I wanted to ask about your character specifically.  He’s so much fun to watch, and I was wondering if you had any specific influences in crafting this sort of over the top character?

january-jones-sweetwaterISAACS: Well it was Under the Banner of Heaven and I looked at the demographics.  I was trying to find a voice, and actually originally Logan and Noah had asked me if I would do English, and I think that was partly because they had seen me in The Patriot and liked that performance, and I felt the comparisons would be too easy to make.  And so we came up with a hybrid accent, because there were a lot of Irish settlers so I said, “Can I do Irish?” and they said, “We don’t like Irish. An Irish preacher’s too obvious,” so we came up with a voice which was an Irishman—because there was a massive influx who had gone to the northeastern states—drawn to Utah, been kicked out of Utah because he still wanted to have multiple wives when that was banned.  So specifically, as well as the look, there was a voice that to me, at least I hope the audience will pick up on it, was rich with the places he’d been and the life that he’d lived.  And the rest of it comes from the script and their feverish, twisted imaginations. 

I know you’ve said before that this is more of a thriller than a Western.  Did you have any specific influences you were going for style-wise or for the tone?

NOAH MILLER: We keep being asked that question and it’s a great question but— 

LOGAN MILLER: I think you’re informed by, subconsciously and consciously, everything that you’ve seen and everything that you’ve experienced in life, but for us it was more conversations with our cinematographer saying, “We’d like to use mostly wide angle lenses to put the characters in landscape.  We want to capture this dark, vast, stunning and forbidding landscape,” but not so much like, “Oh we need to pay homage this movie or that movie.”

sweetwater-logan-noah-millerISAACS: You know who your influences are, genuinely and seriously?  Each other.  Other people look outside themselves often—not that you didn’t study and teach yourselves—but your sounding boards are each other.  Most people don’t have that.  Your taste is grown from you being a unit. 

NOAH MILLER: Yeah I’ll buy that.  And also, when you’re writing—at least when we write—you’re envisioning the whole movie.  There was always a—cause it is very abstract and it’s very personal, we’re not the guys who go, ”Hey they did this in this movie, let’s do that here.”  It’s really a conversation and a collaboration, so you have your vision, you articulate it to your cast and to your department heads, and actors will come up with brilliant ideas that will influence the shot.

ISAACS: There were things like you’d go, “Is it gonna work that you have this serious emotional scene and then someone gets a gun barrel shoved up their ass and shot with it?”  Cause there were a number of times when people asked you about tone, I asked you about tone, and you use each other as your first yardstick: “We’ll never get away with that.  No that will fit.  That won’t fit.  That’ll take people out of the movie.”  You’re not going, “Oh it’s okay because it’s like Kubrick or Tarantino or John Ford,” you look at each other and you go, “Is this the story I wanna tell?”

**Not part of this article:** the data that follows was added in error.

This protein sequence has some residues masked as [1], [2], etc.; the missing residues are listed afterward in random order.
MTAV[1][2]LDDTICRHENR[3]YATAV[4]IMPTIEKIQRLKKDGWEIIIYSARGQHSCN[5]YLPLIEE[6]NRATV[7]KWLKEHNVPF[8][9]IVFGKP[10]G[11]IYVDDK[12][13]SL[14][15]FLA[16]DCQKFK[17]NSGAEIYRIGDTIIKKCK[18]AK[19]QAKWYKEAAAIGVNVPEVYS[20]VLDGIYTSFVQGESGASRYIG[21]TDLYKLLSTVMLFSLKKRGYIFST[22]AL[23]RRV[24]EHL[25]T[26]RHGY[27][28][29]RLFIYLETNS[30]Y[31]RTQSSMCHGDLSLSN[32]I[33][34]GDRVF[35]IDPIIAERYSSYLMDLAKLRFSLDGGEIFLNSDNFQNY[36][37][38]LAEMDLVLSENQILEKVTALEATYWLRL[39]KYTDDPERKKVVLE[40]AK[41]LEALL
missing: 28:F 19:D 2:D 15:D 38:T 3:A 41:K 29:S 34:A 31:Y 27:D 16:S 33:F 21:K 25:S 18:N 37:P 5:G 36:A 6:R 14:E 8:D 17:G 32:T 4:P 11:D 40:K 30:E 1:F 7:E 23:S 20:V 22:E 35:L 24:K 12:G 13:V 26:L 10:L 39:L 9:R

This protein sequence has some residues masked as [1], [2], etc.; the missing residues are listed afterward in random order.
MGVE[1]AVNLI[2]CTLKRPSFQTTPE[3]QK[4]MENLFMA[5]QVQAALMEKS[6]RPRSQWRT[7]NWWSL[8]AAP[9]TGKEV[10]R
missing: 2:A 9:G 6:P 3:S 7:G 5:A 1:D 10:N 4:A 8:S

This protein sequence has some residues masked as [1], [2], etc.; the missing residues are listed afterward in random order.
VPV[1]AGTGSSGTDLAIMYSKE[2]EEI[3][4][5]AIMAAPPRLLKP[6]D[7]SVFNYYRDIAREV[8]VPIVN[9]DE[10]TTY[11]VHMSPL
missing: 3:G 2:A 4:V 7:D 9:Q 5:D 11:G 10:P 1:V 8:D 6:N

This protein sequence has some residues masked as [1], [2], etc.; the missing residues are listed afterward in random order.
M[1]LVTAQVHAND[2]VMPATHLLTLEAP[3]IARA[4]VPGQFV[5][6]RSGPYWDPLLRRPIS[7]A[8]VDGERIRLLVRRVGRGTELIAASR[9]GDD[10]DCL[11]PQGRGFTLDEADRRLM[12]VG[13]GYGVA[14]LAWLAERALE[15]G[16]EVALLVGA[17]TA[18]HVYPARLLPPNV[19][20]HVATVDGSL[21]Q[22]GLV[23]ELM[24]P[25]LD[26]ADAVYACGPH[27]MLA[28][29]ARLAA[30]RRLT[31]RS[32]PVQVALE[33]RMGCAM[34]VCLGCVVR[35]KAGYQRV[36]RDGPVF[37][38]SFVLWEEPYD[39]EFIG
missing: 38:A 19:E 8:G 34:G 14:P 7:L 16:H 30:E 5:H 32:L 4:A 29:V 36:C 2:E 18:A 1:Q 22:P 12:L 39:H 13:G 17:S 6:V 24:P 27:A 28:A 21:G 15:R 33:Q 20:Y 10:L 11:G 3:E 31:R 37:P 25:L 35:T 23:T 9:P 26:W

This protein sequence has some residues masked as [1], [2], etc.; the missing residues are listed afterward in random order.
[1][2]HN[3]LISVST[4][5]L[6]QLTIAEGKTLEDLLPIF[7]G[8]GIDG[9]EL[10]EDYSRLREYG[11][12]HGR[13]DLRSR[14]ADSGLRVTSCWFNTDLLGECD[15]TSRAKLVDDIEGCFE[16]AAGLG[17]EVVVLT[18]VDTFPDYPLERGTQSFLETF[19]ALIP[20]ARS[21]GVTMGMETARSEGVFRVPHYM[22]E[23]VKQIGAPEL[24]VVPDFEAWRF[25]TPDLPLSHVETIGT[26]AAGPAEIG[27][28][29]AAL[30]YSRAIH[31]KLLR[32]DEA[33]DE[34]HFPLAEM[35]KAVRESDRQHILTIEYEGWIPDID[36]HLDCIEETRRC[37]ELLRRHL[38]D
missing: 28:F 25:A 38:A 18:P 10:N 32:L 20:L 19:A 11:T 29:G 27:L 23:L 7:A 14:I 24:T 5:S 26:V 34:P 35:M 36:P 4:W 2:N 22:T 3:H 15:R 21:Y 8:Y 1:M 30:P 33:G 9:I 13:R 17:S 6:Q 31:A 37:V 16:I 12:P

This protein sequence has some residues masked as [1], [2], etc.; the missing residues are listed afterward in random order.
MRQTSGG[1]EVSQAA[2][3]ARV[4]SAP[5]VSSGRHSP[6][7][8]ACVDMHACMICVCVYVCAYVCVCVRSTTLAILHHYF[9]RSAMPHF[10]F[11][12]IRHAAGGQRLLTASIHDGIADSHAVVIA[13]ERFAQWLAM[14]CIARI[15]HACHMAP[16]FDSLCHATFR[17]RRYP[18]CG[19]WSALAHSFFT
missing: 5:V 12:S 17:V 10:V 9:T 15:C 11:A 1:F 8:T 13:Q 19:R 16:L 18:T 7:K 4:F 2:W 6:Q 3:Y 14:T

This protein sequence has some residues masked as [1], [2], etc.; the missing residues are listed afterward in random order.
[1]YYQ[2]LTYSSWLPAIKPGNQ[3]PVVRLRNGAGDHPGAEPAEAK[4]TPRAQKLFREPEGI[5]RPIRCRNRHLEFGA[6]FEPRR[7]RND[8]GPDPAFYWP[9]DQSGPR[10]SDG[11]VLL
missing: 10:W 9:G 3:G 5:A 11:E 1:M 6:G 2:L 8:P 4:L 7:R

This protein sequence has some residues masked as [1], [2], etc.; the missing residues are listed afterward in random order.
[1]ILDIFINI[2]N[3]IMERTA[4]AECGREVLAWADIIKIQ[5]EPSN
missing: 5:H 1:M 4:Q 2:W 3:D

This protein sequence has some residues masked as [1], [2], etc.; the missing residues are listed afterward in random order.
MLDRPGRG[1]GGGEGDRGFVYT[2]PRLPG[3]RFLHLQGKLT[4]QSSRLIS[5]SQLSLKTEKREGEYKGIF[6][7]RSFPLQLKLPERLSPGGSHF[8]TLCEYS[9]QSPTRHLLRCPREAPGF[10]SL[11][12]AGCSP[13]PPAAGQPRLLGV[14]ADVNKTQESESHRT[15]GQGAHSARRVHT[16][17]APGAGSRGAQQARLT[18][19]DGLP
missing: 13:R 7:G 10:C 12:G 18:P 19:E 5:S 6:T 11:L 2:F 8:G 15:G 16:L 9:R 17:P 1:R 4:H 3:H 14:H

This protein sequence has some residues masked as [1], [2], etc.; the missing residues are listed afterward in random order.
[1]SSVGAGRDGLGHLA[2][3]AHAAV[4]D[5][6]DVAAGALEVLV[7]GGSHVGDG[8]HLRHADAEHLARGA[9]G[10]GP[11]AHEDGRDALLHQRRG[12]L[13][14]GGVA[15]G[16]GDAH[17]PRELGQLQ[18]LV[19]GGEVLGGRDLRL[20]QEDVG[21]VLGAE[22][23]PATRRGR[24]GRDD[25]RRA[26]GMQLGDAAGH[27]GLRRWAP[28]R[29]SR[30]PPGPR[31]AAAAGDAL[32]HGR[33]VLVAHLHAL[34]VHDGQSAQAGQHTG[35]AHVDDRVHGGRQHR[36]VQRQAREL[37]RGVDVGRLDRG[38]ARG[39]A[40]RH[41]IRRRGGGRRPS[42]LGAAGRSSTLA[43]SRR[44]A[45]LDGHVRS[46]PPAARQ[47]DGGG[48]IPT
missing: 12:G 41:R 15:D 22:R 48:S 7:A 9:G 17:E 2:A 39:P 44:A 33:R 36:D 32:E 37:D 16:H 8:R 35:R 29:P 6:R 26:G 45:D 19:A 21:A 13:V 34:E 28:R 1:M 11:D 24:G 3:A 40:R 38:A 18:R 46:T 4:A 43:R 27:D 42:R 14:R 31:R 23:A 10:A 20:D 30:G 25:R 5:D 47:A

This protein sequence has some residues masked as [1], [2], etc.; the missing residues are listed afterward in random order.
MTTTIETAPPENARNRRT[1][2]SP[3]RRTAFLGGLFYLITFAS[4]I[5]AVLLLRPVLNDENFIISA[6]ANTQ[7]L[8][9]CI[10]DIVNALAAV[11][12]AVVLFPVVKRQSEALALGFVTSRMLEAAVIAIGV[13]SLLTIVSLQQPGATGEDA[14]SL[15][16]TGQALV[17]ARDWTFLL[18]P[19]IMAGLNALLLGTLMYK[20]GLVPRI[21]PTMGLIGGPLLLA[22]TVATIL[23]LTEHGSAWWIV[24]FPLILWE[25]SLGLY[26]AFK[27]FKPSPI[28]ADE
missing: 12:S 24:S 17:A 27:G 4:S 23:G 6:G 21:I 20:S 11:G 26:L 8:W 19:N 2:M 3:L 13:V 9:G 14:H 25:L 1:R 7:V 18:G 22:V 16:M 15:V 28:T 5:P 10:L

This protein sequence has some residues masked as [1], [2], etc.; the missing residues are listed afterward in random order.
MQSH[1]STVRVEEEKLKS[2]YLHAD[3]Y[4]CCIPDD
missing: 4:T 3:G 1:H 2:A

You and Ed Harris seem to have a really great rapport onscreen.  Were you guys friends beforehand or did that develop onset?

logan-noah-miller-sweetwaterISAACS:  No, he’s just a magnificent actor so there was a sense of goodwill onset.  Depending on the kind of project it is, particularly if there’s money involved or fame or giant stars with big trailers, there can be a tension and a level of hierarchy that can bleed into the scenes themselves; not always but sometimes.  But when you’re making a film like this and it’s dusty and it’s hot and everybody’s dirty and you know you’re not gonna get in an air-conditioned SUV and go back to a big trailer where they’ve got ice cold drinks for you.  You’re out making a film together and I knew that Ed was godfathering the film into existence and it all wouldn’t have happened without him, [so] that evens the playing field, and then he’s a magnificent actor and director actually, so he knows that everybody’s as good as the other people in the scene.  So he’s in the moment with you.

There are people—I won’t and shouldn’t name them—but there are actors who like to do their close-ups to nobody; they want the other person to go home, and then they don’t turn up for your close-up.  As a proper actor, he’s opposite you he’s looking in your eyes, his eyes are dancing with mischief and danger, and he’s listening, and it makes my job so much easier, it makes all actor’s jobs easier if the other people in the scene are wonderful and present.  And then of course when you’re making a film like this, you really are on a horse or you really are in the desert, you’re not doing what’s happened to me many times in my life which is it’s a green screen and they say, “A spaceship is landing” or “A broomstick is flying at your head.”